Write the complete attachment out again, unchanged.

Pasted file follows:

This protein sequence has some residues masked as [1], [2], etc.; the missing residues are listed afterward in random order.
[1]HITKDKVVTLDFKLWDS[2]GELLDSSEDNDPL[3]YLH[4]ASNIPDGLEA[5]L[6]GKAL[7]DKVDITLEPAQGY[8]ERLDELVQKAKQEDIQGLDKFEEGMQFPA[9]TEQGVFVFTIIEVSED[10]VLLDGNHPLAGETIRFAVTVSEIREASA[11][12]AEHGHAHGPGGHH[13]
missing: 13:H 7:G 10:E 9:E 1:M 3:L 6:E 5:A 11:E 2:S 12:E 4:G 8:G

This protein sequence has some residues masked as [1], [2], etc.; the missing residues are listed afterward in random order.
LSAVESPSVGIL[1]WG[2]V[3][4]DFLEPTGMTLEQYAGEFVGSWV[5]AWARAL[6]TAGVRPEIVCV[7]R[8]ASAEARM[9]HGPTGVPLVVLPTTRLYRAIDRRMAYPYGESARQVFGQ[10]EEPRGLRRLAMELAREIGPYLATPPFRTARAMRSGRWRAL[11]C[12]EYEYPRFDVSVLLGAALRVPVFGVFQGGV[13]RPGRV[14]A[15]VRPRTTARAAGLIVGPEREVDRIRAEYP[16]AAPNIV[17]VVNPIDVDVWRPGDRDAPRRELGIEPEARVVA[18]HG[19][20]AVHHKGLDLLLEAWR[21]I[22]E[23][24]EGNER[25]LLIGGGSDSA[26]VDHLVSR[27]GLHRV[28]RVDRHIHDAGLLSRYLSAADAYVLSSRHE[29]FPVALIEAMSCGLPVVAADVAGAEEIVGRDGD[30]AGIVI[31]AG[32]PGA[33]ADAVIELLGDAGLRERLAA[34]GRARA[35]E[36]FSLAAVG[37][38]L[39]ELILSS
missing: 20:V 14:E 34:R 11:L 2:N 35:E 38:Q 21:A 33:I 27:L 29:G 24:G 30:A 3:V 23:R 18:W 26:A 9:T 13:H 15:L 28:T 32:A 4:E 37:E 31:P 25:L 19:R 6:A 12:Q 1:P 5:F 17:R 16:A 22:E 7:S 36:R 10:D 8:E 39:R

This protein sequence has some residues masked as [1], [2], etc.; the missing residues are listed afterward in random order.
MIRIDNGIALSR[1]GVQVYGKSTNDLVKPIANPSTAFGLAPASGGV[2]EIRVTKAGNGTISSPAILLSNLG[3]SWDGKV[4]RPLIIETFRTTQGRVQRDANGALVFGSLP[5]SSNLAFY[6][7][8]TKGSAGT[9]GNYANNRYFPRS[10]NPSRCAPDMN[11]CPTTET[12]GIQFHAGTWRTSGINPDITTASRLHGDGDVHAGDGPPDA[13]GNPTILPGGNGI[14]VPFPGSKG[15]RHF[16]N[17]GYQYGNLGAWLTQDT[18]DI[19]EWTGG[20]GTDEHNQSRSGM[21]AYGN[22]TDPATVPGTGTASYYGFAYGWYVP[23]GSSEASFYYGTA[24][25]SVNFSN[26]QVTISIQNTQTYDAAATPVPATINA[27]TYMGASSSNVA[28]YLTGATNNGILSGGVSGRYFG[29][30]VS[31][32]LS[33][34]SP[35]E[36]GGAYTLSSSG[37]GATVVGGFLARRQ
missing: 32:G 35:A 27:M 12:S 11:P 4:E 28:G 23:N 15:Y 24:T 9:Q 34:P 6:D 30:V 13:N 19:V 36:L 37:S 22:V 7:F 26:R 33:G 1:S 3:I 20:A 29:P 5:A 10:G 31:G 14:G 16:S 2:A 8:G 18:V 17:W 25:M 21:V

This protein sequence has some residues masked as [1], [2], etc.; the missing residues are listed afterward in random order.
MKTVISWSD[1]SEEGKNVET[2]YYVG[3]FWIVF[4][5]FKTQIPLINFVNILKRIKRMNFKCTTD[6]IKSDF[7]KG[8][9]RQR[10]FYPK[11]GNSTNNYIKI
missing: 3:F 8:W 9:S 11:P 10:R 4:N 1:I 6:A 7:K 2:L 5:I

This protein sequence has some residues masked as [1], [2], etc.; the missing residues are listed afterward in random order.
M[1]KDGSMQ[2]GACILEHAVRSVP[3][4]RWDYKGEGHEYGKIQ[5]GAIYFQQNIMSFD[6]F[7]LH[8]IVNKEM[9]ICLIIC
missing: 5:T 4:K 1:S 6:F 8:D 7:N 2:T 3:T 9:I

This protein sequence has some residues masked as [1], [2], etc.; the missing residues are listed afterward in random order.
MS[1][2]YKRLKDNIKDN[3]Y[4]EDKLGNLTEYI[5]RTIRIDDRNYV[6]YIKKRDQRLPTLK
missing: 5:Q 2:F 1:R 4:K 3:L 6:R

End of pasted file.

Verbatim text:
This protein sequence has some residues masked as [1], [2], etc.; the missing residues are listed afterward in random order.
[1]HITKDKVVTLDFKLWDS[2]GELLDSSEDNDPL[3]YLH[4]ASNIPDGLEA[5]L[6]GKAL[7]DKVDITLEPAQGY[8]ERLDELVQKAKQEDIQGLDKFEEGMQFPA[9]TEQGVFVFTIIEVSED[10]VLLDGNHPLAGETIRFAVTVSEIREASA[11][12]AEHGHAHGPGGHH[13]
missing: 13:H 7:G 10:E 9:E 1:M 3:L 6:E 5:A 11:E 2:S 12:E 4:G 8:G

This protein sequence has some residues masked as [1], [2], etc.; the missing residues are listed afterward in random order.
LSAVESPSVGIL[1]WG[2]V[3][4]DFLEPTGMTLEQYAGEFVGSWV[5]AWARAL[6]TAGVRPEIVCV[7]R[8]ASAEARM[9]HGPTGVPLVVLPTTRLYRAIDRRMAYPYGESARQVFGQ[10]EEPRGLRRLAMELAREIGPYLATPPFRTARAMRSGRWRAL[11]C[12]EYEYPRFDVSVLLGAALRVPVFGVFQGGV[13]RPGRV[14]A[15]VRPRTTARAAGLIVGPEREVDRIRAEYP[16]AAPNIV[17]VVNPIDVDVWRPGDRDAPRRELGIEPEARVVA[18]HG[19][20]AVHHKGLDLLLEAWR[21]I[22]E[23][24]EGNER[25]LLIGGGSDSA[26]VDHLVSR[27]GLHRV[28]RVDRHIHDAGLLSRYLSAADAYVLSSRHE[29]FPVALIEAMSCGLPVVAADVAGAEEIVGRDGD[30]AGIVI[31]AG[32]PGA[33]ADAVIELLGDAGLRERLAA[34]GRARA[35]E[36]FSLAAVG[37][38]L[39]ELILSS
missing: 20:V 14:E 34:R 11:L 2:N 35:E 38:Q 21:A 33:I 27:L 29:G 24:G 30:A 3:V 23:R 18:W 26:A 9:T 13:H 15:L 28:T 32:A 4:E 37:E 31:P 25:L 19:R 6:A 12:Q 1:P 5:F 17:R 16:A 22:E 7:S 36:R 10:D 8:E 39:R

This protein sequence has some residues masked as [1], [2], etc.; the missing residues are listed afterward in random order.
MIRIDNGIALSR[1]GVQVYGKSTNDLVKPIANPSTAFGLAPASGGV[2]EIRVTKAGNGTISSPAILLSNLG[3]SWDGKV[4]RPLIIETFRTTQGRVQRDANGALVFGSLP[5]SSNLAFY[6][7][8]TKGSAGT[9]GNYANNRYFPRS[10]NPSRCAPDMN[11]CPTTET[12]GIQFHAGTWRTSGINPDITTASRLHGDGDVHAGDGPPDA[13]GNPTILPGGNGI[14]VPFPGSKG[15]RHF[16]N[17]GYQYGNLGAWLTQDT[18]DI[19]EWTGG[20]GTDEHNQSRSGM[21]AYGN[22]TDPATVPGTGTASYYGFAYGWYVP[23]GSSEASFYYGTA[24][25]SVNFSN[26]QVTISIQNTQTYDAAATPVPATINA[27]TYMGASSSNVA[28]YLTGATNNGILSGGVSGRYFG[29][30]VS[31][32]LS[33][34]SP[35]E[36]GGAYTLSSSG[37]GATVVGGFLARRQ
missing: 32:G 35:A 27:M 12:S 11:P 4:E 28:G 23:N 15:Y 24:T 9:Q 34:P 6:D 30:V 13:N 19:V 36:L 37:S 22:V 7:F 26:R 33:G 1:S 3:I 20:A 29:P 5:A 10:G 31:G 14:G 16:S 2:A 8:G 18:V 17:W 25:M 21:V

This protein sequence has some residues masked as [1], [2], etc.; the missing residues are listed afterward in random order.
MKTVISWSD[1]SEEGKNVET[2]YYVG[3]FWIVF[4][5]FKTQIPLINFVNILKRIKRMNFKCTTD[6]IKSDF[7]KG[8][9]RQR[10]FYPK[11]GNSTNNYIKI
missing: 3:F 8:W 9:S 11:P 10:R 4:N 1:I 6:A 7:K 2:L 5:I

This protein sequence has some residues masked as [1], [2], etc.; the missing residues are listed afterward in random order.
M[1]KDGSMQ[2]GACILEHAVRSVP[3][4]RWDYKGEGHEYGKIQ[5]GAIYFQQNIMSFD[6]F[7]LH[8]IVNKEM[9]ICLIIC
missing: 5:T 4:K 1:S 6:F 8:D 7:N 2:T 3:T 9:I

This protein sequence has some residues masked as [1], [2], etc.; the missing residues are listed afterward in random order.
MS[1][2]YKRLKDNIKDN[3]Y[4]EDKLGNLTEYI[5]RTIRIDDRNYV[6]YIKKRDQRLPTLK
missing: 5:Q 2:F 1:R 4:K 3:L 6:R